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If I Had Hammer: Graduate Linda Swanson (left) and Barbara Cox celebrate completion of another Women Ventures training program.


Women's Work

Welcome to Barb's World.

"In Barb's world when little girls are born they are given tool belts and they get to define what they want to do," explains Barbara Cox, Women Ventures Project program director.

In the similar world of WVP, women are given a screwdriver (a graduation present), hands-on training and job placement assistance in their choice of "nontraditional" fields. For five recent WVP graduates, this means careers as carpenters, electricians, sheet metal workers and maintenance employees. Previous WVP students have earned their GEDs, attended truck driving school and landed gigs as bus drivers.

One recent grad from the Watsonville institute, Linda Swanson, began a carpenter-apprenticeship orientation a week after graduating.

"I had a $7.25-an-hour job and now I'm going to have a $27-an-hour job," says Swanson, a single mother of two. "Women Ventures gave me the tools to bring out what I knew I had inside of me and the direction to take care of myself and my kids."

One of the program goals is to provide women with the information and the basic skills to obtain high-wage nontraditional jobs, Cox says.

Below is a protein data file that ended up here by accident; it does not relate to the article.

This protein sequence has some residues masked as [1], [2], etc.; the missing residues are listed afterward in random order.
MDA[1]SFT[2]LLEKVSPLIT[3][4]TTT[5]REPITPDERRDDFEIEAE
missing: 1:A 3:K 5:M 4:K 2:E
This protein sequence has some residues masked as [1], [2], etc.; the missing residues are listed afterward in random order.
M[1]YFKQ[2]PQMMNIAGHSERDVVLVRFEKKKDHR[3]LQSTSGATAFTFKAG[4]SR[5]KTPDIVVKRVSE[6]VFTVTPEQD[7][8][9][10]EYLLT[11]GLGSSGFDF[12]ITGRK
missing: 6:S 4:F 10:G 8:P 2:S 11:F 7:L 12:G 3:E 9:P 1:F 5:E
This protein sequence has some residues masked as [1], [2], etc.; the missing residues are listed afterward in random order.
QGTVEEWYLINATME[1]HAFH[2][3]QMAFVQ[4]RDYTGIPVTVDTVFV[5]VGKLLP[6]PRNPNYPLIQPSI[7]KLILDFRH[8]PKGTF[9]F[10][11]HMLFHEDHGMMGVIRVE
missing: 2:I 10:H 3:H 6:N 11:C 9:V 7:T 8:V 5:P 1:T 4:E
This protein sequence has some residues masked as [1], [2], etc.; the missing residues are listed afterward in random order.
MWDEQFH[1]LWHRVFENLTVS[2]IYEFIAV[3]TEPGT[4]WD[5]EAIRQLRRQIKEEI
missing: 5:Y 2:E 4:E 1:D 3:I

"Not everyone has the opportunity or the financial resources to spend a number of years in college. The trades offer the potential for learning on the job and making money."

The six-week program is free to eligible low-income women in Santa Cruz County looking for new careers in such things as transportation, public safety and building trades. Course work also includes math, daily yoga and weight training. The next session begins May 29. Mandatory orientation will be held May 24.

To sign up for orientation or for more information, call 724.0206.

The Last Straw

The soon-to-be-ratified contract between the UC and Academic Student Employee Unions may be the final nail in the Narrative Evaluation System's coffin, say observers.

Last week, union bargaining teams and UC reached a tentative agreement on a first-ever student employee contract. Union members on the eight UC campuses vote this week on ratification.

"After waiting for so long, people are definitely excited about a fully enforceable contract," says union president Christian Sweeney, a TA at UC-Berkeley.

The contract limits TA workloads and requires the university to pay student employees for extra hours on the job. But the extra workload for teachers also gives UCSC profs another reason to vote to eliminate the time-consuming NES when they cast ballots on May 31.

Evaluations are supposed to be written by teachers, but TA-written drafts have often been used in large classes.

Rusty Jones, a TA at UCSC, says that if profs have to choose between asking TAs to grade papers or write evaluations, they'll have to go with the former.

"If the administration really wanted to keep evaluations, they would be matching growth with staff," Jones adds.

"I think most profs have made up their minds already about evaluations," says anthropology professor Susan Harding. "TA workload restrictions can't help, but I think the real underlying problem is escalating pressures from UC and UCSC over the past five years ... to teach more and more large and very large classes."